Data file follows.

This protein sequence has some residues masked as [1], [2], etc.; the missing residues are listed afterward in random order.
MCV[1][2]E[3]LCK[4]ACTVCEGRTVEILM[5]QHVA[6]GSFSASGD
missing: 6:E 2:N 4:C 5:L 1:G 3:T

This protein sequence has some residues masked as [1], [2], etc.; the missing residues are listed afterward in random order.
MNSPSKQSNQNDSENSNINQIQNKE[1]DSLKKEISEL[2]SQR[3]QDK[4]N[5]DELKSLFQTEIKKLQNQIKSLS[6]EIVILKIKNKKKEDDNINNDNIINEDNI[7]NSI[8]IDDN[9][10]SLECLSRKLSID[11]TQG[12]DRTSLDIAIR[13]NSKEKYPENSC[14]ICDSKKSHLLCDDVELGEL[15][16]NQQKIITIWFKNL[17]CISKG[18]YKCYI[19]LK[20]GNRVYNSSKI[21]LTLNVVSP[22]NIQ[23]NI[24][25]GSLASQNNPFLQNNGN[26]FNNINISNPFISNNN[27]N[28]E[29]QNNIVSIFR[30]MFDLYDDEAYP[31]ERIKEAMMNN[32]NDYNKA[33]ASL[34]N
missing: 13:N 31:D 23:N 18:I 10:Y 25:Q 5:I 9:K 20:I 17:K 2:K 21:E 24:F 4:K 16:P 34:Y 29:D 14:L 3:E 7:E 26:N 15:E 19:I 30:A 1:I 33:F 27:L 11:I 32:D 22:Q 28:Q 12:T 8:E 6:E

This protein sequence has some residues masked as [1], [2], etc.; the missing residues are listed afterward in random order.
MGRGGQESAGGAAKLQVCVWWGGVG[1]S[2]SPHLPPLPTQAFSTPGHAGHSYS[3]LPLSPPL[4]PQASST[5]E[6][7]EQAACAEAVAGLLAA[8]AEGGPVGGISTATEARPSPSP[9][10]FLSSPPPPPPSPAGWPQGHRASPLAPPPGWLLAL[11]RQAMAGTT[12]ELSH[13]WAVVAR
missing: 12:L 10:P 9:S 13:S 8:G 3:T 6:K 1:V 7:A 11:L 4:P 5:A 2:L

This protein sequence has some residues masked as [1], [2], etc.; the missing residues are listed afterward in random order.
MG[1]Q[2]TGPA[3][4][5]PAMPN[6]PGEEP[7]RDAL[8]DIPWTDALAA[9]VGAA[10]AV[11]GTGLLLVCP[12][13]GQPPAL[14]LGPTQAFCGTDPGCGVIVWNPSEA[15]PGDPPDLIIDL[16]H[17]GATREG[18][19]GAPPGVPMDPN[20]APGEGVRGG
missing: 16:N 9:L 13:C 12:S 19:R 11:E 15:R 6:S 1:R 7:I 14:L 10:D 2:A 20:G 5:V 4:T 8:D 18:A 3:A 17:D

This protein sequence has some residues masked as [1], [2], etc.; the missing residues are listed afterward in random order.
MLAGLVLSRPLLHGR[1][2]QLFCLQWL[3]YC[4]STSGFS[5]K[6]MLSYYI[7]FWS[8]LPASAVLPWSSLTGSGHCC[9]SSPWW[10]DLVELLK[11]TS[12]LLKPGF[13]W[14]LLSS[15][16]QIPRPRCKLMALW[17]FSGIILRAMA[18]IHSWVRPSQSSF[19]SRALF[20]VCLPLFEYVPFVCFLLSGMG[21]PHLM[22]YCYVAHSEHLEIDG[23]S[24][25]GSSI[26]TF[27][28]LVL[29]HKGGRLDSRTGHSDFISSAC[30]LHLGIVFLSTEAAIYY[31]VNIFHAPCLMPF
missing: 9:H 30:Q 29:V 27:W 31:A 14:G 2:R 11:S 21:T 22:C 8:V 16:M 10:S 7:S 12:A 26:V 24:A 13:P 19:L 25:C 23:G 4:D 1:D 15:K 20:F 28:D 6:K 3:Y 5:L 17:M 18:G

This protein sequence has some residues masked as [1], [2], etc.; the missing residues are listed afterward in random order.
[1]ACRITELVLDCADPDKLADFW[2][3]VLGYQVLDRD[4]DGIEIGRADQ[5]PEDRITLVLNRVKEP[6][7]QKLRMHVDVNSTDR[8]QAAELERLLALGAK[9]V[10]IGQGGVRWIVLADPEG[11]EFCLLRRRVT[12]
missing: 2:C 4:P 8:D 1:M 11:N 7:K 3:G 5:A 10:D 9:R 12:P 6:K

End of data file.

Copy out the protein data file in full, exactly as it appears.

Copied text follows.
This protein sequence has some residues masked as [1], [2], etc.; the missing residues are listed afterward in random order.
MCV[1][2]E[3]LCK[4]ACTVCEGRTVEILM[5]QHVA[6]GSFSASGD
missing: 6:E 2:N 4:C 5:L 1:G 3:T

This protein sequence has some residues masked as [1], [2], etc.; the missing residues are listed afterward in random order.
MNSPSKQSNQNDSENSNINQIQNKE[1]DSLKKEISEL[2]SQR[3]QDK[4]N[5]DELKSLFQTEIKKLQNQIKSLS[6]EIVILKIKNKKKEDDNINNDNIINEDNI[7]NSI[8]IDDN[9][10]SLECLSRKLSID[11]TQG[12]DRTSLDIAIR[13]NSKEKYPENSC[14]ICDSKKSHLLCDDVELGEL[15][16]NQQKIITIWFKNL[17]CISKG[18]YKCYI[19]LK[20]GNRVYNSSKI[21]LTLNVVSP[22]NIQ[23]NI[24][25]GSLASQNNPFLQNNGN[26]FNNINISNPFISNNN[27]N[28]E[29]QNNIVSIFR[30]MFDLYDDEAYP[31]ERIKEAMMNN[32]NDYNKA[33]ASL[34]N
missing: 13:N 31:D 23:N 18:I 10:Y 25:Q 5:I 9:K 20:I 17:K 2:K 21:E 24:F 4:K 16:P 34:Y 29:D 14:L 3:E 7:E 26:N 15:E 19:I 30:A 1:I 33:F 27:L 11:I 32:D 22:Q 28:Q 12:T 8:E 6:E

This protein sequence has some residues masked as [1], [2], etc.; the missing residues are listed afterward in random order.
MGRGGQESAGGAAKLQVCVWWGGVG[1]S[2]SPHLPPLPTQAFSTPGHAGHSYS[3]LPLSPPL[4]PQASST[5]E[6][7]EQAACAEAVAGLLAA[8]AEGGPVGGISTATEARPSPSP[9][10]FLSSPPPPPPSPAGWPQGHRASPLAPPPGWLLAL[11]RQAMAGTT[12]ELSH[13]WAVVAR
missing: 12:L 10:P 9:S 13:S 8:G 3:T 6:K 1:V 7:A 11:L 4:P 5:A 2:L

This protein sequence has some residues masked as [1], [2], etc.; the missing residues are listed afterward in random order.
MG[1]Q[2]TGPA[3][4][5]PAMPN[6]PGEEP[7]RDAL[8]DIPWTDALAA[9]VGAA[10]AV[11]GTGLLLVCP[12][13]GQPPAL[14]LGPTQAFCGTDPGCGVIVWNPSEA[15]PGDPPDLIIDL[16]H[17]GATREG[18][19]GAPPGVPMDPN[20]APGEGVRGG
missing: 16:N 9:L 13:C 12:S 19:R 11:E 15:R 6:S 1:R 7:I 14:L 10:D 2:A 20:G 5:V 4:T 8:D 18:A 3:A 17:D

This protein sequence has some residues masked as [1], [2], etc.; the missing residues are listed afterward in random order.
MLAGLVLSRPLLHGR[1][2]QLFCLQWL[3]YC[4]STSGFS[5]K[6]MLSYYI[7]FWS[8]LPASAVLPWSSLTGSGHCC[9]SSPWW[10]DLVELLK[11]TS[12]LLKPGF[13]W[14]LLSS[15][16]QIPRPRCKLMALW[17]FSGIILRAMA[18]IHSWVRPSQSSF[19]SRALF[20]VCLPLFEYVPFVCFLLSGMG[21]PHLM[22]YCYVAHSEHLEIDG[23]S[24][25]GSSI[26]TF[27][28]LVL[29]HKGGRLDSRTGHSDFISSAC[30]LHLGIVFLSTEAAIYY[31]VNIFHAPCLMPF
missing: 9:H 30:Q 29:V 27:W 31:A 14:G 2:R 11:S 21:T 22:C 8:V 16:M 10:S 7:S 12:A 26:V 24:A 13:P 19:L 25:C 23:G 4:D 1:D 15:K 20:F 28:D 6:K 3:Y 5:L 17:M 18:G

This protein sequence has some residues masked as [1], [2], etc.; the missing residues are listed afterward in random order.
[1]ACRITELVLDCADPDKLADFW[2][3]VLGYQVLDRD[4]DGIEIGRADQ[5]PEDRITLVLNRVKEP[6][7]QKLRMHVDVNSTDR[8]QAAELERLLALGAK[9]V[10]IGQGGVRWIVLADPEG[11]EFCLLRRRVT[12]
missing: 2:C 4:P 8:D 1:M 11:N 7:K 3:G 5:A 10:D 9:R 12:P 6:K